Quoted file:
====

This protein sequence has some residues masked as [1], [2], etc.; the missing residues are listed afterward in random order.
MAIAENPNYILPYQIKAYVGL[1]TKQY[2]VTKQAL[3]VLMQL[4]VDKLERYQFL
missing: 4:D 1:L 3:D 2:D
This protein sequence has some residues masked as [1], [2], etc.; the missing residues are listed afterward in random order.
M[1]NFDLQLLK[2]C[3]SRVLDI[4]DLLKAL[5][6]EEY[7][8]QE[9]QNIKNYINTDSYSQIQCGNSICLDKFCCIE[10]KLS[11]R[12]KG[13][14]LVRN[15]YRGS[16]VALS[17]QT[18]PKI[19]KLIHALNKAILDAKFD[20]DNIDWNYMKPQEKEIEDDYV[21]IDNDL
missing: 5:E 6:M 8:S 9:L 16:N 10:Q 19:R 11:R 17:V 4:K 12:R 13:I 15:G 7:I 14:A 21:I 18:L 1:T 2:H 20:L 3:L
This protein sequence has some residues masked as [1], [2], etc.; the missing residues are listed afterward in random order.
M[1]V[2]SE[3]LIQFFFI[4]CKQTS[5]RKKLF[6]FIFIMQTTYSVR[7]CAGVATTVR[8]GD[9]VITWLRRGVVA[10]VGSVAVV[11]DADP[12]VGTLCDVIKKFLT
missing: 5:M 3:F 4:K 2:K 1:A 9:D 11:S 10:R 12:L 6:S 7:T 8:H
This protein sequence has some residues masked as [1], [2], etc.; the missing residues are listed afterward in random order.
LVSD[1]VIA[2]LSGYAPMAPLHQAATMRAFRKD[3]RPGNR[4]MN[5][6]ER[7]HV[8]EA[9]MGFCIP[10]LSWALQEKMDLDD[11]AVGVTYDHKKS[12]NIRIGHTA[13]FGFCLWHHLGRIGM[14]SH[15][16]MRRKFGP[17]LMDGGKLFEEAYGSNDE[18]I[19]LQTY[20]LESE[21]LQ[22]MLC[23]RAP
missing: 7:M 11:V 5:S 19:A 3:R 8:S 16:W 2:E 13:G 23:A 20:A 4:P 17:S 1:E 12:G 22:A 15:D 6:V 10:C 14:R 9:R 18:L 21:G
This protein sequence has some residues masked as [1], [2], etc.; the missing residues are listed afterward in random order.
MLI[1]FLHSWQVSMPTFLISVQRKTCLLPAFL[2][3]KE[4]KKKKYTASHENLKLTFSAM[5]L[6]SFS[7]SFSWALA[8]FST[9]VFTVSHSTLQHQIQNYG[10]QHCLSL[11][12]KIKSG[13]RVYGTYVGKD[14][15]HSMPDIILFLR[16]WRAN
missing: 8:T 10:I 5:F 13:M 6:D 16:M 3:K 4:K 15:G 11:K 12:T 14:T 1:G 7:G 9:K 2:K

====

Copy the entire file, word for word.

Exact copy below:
This protein sequence has some residues masked as [1], [2], etc.; the missing residues are listed afterward in random order.
MAIAENPNYILPYQIKAYVGL[1]TKQY[2]VTKQAL[3]VLMQL[4]VDKLERYQFL
missing: 4:D 1:L 3:D 2:D
This protein sequence has some residues masked as [1], [2], etc.; the missing residues are listed afterward in random order.
M[1]NFDLQLLK[2]C[3]SRVLDI[4]DLLKAL[5][6]EEY[7][8]QE[9]QNIKNYINTDSYSQIQCGNSICLDKFCCIE[10]KLS[11]R[12]KG[13][14]LVRN[15]YRGS[16]VALS[17]QT[18]PKI[19]KLIHALNKAILDAKFD[20]DNIDWNYMKPQEKEIEDDYV[21]IDNDL
missing: 5:E 6:M 8:S 9:L 16:N 10:Q 19:R 11:R 17:V 4:K 12:R 13:I 15:G 7:I 14:A 21:I 18:L 1:T 2:H 20:L 3:L
This protein sequence has some residues masked as [1], [2], etc.; the missing residues are listed afterward in random order.
M[1]V[2]SE[3]LIQFFFI[4]CKQTS[5]RKKLF[6]FIFIMQTTYSVR[7]CAGVATTVR[8]GD[9]VITWLRRGVVA[10]VGSVAVV[11]DADP[12]VGTLCDVIKKFLT
missing: 5:M 3:F 4:K 2:K 1:A 9:D 11:S 10:R 12:L 6:S 7:T 8:H
This protein sequence has some residues masked as [1], [2], etc.; the missing residues are listed afterward in random order.
LVSD[1]VIA[2]LSGYAPMAPLHQAATMRAFRKD[3]RPGNR[4]MN[5][6]ER[7]HV[8]EA[9]MGFCIP[10]LSWALQEKMDLDD[11]AVGVTYDHKKS[12]NIRIGHTA[13]FGFCLWHHLGRIGM[14]SH[15][16]MRRKFGP[17]LMDGGKLFEEAYGSNDE[18]I[19]LQTY[20]LESE[21]LQ[22]MLC[23]RAP
missing: 7:M 11:V 5:S 19:A 3:R 8:S 16:W 2:E 13:G 23:A 20:A 4:P 17:S 1:E 12:G 22:A 15:D 6:V 10:C 14:R 9:R 18:L 21:G
This protein sequence has some residues masked as [1], [2], etc.; the missing residues are listed afterward in random order.
MLI[1]FLHSWQVSMPTFLISVQRKTCLLPAFL[2][3]KE[4]KKKKYTASHENLKLTFSAM[5]L[6]SFS[7]SFSWALA[8]FST[9]VFTVSHSTLQHQIQNYG[10]QHCLSL[11][12]KIKSG[13]RVYGTYVGKD[14][15]HSMPDIILFLR[16]WRAN
missing: 8:T 10:I 5:F 13:M 6:D 16:M 3:K 4:K 15:G 11:K 12:T 14:T 1:G 7:G 9:K 2:K